The Russians are no dumbies

Cultural fest today and tomorrow. My Russian mate last night sent this:

Interestingly [for me only], I understood much of it but less of what the gals were singing, got the general idea. You could get most of it too.

There are clearly things I miss out on, e.g. where his accent’s from, which accent he’s taking off, e.g. Chuckchi, many hidden things in the humour. At the start, he says, ‘O chorm …’ short for street jargon ‘o chorm bazaar,’ meaning ‘what the heck, what the F’.

My mate was forever trying to get me to use high Russian in my elevated status as Professor and to leave the street jargon alone but I had to shop on the street and some jargon was useful, even amusing to locals.

In your humble blogger’s case, he’s such a mongrel mix of influences now that no nation would claim him as a native, the downside to drifting.


# “A little bit of information: The short film was directed by Sergey Vasiliev from the AMG VFX studio, special effects for the TV series Chernobyl, Epidemic, etc. the Bloody Baron in The Witcher 3 and Victor Vector in the game Cyberpunk 2077 speak in that voice. The song is sung by Liliana Bush and Daria Shcherbak from the Vanya folklore ensemble, a graduate of Gnesinka.”

# Cyberpunk taps into underground humour that was all over the place – I had on disk the Lord of the Rings in jargon, hilarious. In one place, Gandalf blows things up in the village and the narrator drily remarks, ‘Nu ka, zhakni,’ roughly meaning ‘oh well, blow the f***er up’, which is itself a reference to a military approach – it’s through these things I learnt much about the ‘narodnii’ or people’s minds.

# Language – Я посмотрел этот ролик 5 раз в течение дня. Боюсь, что завтра опять посмотрю – means five times in that day, and tomorrow will watch again. [Roughly says that].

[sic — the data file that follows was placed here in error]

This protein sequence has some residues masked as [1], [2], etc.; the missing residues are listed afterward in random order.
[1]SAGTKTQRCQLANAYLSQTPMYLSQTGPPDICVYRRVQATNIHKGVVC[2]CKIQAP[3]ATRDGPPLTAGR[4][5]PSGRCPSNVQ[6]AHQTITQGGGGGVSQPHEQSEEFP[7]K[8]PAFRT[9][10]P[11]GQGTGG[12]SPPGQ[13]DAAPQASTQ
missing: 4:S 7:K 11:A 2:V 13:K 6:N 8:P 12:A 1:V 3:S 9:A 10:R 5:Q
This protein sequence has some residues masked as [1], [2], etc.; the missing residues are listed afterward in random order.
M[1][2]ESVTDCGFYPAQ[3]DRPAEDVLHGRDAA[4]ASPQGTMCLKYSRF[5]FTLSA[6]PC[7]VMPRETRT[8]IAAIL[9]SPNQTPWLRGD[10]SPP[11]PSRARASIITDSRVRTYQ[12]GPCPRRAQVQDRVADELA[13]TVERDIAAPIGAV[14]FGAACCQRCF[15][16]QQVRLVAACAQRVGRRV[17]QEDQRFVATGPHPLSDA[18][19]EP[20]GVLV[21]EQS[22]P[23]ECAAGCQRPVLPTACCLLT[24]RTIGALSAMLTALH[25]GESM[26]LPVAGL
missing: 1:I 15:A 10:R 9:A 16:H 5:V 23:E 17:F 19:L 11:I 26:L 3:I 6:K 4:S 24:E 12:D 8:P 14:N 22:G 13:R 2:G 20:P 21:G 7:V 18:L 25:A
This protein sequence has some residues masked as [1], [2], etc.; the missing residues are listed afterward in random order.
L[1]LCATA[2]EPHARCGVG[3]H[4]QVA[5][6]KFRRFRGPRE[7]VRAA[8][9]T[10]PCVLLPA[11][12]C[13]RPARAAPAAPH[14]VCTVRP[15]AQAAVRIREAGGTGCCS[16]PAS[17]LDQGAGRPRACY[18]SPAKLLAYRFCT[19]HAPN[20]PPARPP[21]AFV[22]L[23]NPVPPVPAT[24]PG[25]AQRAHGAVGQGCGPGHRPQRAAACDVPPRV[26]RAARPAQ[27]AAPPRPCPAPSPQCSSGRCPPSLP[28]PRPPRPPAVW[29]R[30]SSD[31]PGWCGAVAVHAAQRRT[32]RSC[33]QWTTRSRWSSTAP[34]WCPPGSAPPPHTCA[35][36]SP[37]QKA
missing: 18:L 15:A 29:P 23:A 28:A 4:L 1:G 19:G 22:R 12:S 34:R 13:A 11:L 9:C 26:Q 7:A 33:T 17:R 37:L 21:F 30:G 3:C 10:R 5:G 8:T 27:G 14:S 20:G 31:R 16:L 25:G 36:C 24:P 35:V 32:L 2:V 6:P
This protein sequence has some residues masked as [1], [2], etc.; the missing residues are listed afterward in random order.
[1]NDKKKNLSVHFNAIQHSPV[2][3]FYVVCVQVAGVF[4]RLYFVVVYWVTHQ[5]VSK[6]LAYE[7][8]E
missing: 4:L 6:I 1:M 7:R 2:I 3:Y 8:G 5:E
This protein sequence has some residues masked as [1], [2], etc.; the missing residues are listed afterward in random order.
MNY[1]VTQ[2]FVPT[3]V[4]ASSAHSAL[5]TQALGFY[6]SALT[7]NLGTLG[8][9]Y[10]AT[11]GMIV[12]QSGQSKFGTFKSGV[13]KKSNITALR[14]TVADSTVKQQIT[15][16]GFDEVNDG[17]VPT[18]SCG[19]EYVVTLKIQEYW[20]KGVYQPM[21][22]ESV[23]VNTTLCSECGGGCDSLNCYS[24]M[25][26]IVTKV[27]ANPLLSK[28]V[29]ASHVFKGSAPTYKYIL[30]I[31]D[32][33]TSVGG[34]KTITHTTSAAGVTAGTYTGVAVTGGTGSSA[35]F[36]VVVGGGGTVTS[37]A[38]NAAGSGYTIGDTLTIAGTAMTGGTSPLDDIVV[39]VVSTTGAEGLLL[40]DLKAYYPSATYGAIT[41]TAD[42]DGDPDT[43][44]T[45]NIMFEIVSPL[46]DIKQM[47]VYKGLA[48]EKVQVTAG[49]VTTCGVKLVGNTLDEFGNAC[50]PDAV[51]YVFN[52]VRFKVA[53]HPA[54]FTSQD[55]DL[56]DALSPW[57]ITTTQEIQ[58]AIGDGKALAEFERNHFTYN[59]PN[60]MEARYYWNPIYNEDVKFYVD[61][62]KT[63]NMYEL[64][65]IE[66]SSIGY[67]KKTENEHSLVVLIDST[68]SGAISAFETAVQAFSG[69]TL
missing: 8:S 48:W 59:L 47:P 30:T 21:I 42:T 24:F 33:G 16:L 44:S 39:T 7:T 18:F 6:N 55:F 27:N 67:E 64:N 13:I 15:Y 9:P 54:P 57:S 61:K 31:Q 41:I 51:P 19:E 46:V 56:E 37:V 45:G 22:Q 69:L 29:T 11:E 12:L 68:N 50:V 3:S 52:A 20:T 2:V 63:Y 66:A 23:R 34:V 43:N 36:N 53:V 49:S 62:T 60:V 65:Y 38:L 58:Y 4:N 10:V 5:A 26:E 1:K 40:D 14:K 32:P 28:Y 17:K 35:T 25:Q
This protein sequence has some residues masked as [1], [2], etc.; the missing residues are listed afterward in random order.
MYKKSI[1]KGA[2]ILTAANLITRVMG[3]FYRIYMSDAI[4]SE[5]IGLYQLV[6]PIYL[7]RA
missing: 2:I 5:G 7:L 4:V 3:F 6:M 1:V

There’s a word often used: ‘pебятки’, as in ‘Ребятки, а вот хорошо!’ Roughly meaning, ‘Guys, simply great.’

‘Rob yat ki’ means ‘guys’, ‘bros’, chaps and chapesses. It’s for those from the hood, not family. You could also open with, if you were joining a group sitting about chewing the fat, ‘V’sem priv’yet!’ meaning ‘with [or to] all, greetings!’ Not great Russian but colloquial.

In that clip, I noticed he said, ‘Blin!’ a couple of times – it’s swearing and our equivalent would be maybe, ‘Sh**!’

Humour of course was that he was trying to be sophisticated, but kept dropping into street jargon, sometimes prison jargon. In Russian, hilarious.

Just another one – ‘ham’ or ‘hamka’. This is a ‘bes-kulturni chelovek’ or uncultured person, the ultimate insult in Russia.  Australians often do it – they take a caricature with heavy accent, then quadruple down on it and speak as no Australian really does.  The Adventures of Barry McKenzie and Dame Edna did that.  If you’ve heard Barry Humphries in general or Leo McKern, even Clive James, that’s more typical. They tend to have stronger accents in tinsel town Sydney than in more cultured Melbourne, but that was decades ago, not sure what they have now – alloa snackbar?

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